News

Nuns Who Break Down Human Trafficking

By McKenna Hendrickson ’17

When we think of nuns, we think of teachers, monochromatic habits, and women dedicating their lives to convents. What we don’t think of are covert missions to rescue victims of human trafficking.  The work of  a network of 1, 100 religious sisters would prove us wrong.Screen Shot 2015-12-08 at 7.55.32 PM

The group, known as Talitha Kum, started in 2004 when feelings arose in the Catholic community that not enough was being done by any government worldwide to stop the issue of human trafficking, and primarily forced prostitution. Since then, the sisters have come from many different religious orders around the globe. They do not give one-on-one interviews because they do not wish to sensationalize their work. They see their work against human trafficking rings as a simple service to God, not something to be applauded.Screen Shot 2015-12-08 at 7.55.41 PM.png

Despite their humility, there is no denying that the impact the sisters have is enormous in the fight against human trafficking.They currently operate in 140 countries. Their strategy is to pose as parts of the organizations themselves. Many sisters have posed as prostitutes or interested buyers, and later staged escapes for those in bondage. They are also trying to stop human sale at the source, by setting up homes in Africa, the Philippines, Brazil, and India to shelter poor children whose families can no longer care for them, as well as children who have already been enslaved for some time.

As recently stated in the Christian Science Monitor, the International Labor Organization reports that nearly 21 million people, including children, live in slavery worldwide, many of them trafficked by gangs for sex work and unskilled labor. However, according to Catholic.org, Talitha Kum estimates one percent of the world’s population is trafficked in some form – and that represents about 73 million people, of which 70 percent are women and half are age 16 or younger.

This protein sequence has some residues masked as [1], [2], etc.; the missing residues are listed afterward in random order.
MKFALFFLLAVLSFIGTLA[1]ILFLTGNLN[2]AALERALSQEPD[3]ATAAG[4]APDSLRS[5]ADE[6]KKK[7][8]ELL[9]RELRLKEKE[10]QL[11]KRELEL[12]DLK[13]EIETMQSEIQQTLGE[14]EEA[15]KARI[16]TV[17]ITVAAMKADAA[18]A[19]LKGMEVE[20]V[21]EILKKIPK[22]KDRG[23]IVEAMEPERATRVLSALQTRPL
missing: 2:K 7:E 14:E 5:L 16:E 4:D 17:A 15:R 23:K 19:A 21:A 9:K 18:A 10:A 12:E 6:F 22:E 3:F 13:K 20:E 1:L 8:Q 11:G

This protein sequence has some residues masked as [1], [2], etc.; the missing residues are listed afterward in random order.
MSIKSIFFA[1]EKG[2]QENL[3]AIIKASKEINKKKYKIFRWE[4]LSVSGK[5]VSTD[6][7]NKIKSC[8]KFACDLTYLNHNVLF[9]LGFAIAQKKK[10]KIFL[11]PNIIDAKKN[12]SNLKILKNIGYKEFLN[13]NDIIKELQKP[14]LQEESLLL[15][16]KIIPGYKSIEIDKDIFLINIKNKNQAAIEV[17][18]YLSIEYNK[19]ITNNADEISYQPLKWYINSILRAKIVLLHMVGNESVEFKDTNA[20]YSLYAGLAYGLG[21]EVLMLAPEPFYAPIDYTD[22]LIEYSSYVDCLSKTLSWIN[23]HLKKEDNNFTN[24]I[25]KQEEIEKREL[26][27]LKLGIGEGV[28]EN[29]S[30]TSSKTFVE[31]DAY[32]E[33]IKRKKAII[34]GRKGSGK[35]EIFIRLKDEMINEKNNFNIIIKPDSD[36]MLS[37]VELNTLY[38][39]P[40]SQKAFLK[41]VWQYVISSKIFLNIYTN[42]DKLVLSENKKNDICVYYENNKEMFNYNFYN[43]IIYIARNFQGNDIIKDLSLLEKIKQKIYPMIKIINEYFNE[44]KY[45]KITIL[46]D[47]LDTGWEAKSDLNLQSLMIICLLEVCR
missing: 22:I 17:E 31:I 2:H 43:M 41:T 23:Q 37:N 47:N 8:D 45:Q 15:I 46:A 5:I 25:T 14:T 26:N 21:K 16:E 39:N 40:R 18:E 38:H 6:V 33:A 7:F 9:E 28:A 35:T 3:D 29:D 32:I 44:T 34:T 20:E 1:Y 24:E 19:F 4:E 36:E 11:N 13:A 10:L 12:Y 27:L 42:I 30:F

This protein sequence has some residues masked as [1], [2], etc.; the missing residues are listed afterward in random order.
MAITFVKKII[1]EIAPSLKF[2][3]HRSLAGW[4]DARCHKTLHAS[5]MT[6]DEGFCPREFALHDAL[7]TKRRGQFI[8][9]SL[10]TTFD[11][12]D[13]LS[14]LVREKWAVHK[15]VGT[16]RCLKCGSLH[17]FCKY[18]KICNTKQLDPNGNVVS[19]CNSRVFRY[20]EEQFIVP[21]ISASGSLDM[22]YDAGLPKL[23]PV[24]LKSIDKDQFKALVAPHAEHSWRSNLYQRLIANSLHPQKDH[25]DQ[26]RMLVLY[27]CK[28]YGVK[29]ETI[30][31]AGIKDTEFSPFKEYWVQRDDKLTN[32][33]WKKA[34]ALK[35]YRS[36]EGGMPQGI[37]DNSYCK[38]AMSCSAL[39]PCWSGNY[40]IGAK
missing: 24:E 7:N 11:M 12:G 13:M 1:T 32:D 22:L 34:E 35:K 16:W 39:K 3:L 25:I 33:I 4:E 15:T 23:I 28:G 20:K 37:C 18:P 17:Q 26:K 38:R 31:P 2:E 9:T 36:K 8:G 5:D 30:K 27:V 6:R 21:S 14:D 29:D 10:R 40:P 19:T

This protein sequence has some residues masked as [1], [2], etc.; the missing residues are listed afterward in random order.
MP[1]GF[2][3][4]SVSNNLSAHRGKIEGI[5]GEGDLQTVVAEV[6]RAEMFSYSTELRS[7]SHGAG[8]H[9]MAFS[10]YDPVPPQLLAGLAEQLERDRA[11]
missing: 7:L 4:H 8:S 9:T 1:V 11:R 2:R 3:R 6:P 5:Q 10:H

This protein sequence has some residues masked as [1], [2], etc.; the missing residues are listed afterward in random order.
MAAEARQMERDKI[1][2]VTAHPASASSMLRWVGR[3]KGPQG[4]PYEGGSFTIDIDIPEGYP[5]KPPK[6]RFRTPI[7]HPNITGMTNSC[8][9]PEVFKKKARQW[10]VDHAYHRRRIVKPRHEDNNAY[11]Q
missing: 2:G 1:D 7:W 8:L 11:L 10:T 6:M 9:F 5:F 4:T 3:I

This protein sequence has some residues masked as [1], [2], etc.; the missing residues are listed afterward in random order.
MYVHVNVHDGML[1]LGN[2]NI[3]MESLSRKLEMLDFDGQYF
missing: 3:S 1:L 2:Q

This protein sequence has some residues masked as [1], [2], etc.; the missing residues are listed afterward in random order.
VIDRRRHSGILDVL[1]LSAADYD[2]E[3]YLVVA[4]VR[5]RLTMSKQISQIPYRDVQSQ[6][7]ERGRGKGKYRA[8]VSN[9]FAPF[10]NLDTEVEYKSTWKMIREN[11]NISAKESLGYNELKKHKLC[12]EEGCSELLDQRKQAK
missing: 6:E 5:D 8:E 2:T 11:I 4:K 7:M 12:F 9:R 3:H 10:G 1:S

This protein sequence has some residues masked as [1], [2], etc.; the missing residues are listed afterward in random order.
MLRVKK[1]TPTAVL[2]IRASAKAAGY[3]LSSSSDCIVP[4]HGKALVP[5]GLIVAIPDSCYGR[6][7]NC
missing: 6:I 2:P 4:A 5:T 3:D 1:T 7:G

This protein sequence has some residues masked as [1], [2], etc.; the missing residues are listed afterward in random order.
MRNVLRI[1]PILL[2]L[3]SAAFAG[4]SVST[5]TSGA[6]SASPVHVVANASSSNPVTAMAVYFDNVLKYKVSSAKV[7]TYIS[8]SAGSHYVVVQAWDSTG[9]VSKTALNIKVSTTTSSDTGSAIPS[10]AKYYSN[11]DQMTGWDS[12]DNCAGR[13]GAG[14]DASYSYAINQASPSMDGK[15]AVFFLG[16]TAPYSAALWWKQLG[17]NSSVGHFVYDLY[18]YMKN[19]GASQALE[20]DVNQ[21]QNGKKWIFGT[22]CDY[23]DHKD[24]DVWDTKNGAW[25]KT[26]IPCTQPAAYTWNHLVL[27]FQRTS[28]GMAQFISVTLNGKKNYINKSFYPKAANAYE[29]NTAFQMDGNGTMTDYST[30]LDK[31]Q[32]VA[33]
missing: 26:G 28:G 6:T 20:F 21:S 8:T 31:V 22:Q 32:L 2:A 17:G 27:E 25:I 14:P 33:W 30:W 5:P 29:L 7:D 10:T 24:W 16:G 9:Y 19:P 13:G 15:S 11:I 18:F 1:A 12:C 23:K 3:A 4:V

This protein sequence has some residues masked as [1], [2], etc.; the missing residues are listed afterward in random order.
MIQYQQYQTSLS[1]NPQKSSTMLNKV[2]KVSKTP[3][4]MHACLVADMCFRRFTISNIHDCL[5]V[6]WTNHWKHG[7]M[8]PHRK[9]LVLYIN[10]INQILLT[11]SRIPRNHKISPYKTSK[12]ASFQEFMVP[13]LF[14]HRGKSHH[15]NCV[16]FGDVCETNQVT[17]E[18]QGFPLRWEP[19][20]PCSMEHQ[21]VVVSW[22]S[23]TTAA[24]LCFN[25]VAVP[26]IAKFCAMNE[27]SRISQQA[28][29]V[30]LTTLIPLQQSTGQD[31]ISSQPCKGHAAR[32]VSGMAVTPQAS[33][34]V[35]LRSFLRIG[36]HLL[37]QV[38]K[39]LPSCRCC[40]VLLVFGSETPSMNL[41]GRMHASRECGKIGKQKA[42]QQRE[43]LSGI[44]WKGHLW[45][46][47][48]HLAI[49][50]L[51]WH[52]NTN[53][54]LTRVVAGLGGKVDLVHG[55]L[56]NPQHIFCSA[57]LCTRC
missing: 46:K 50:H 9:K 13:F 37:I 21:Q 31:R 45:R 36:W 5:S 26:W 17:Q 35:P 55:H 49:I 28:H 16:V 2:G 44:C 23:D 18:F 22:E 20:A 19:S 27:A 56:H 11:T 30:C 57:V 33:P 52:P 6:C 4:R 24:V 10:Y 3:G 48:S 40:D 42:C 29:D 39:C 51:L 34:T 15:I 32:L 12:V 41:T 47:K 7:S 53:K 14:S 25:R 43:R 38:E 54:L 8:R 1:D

Recently, Thomas Reuters reported that the sisters are expanding their operations into policy and analysis. They have started partnering with private philanthropic organizations to study the supply chain of human trafficking, and they are imploring world leaders to look more critically on those who buy enslaved people or are patrons of human trafficking rings, instead of harshly punishing those forced to work in them as is the custom.

While the exact number of people rescued is unclear, it is considered to be somewhere in the hundreds of thousands, Catholic.org reports. The sisters are one of the most effective anti-human trafficking organizations in the world. Their bravery and dedication to women and children around the world reflects the changing dynamics of religious orders and  how nuns are expected to follow their vocation. So whenever you see a nun, don’t just expect her to be bound to the walls of a convent. You never know, she might be an undercover spy infiltrating brothels and saving the lives of countless women.

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During Respect Life Week, members of Immaculate Heart’s Campus Ministry Leadership Team shared statistics with students on topics ranging from human trafficking, to sexual violence against women, to bullying.

 

 

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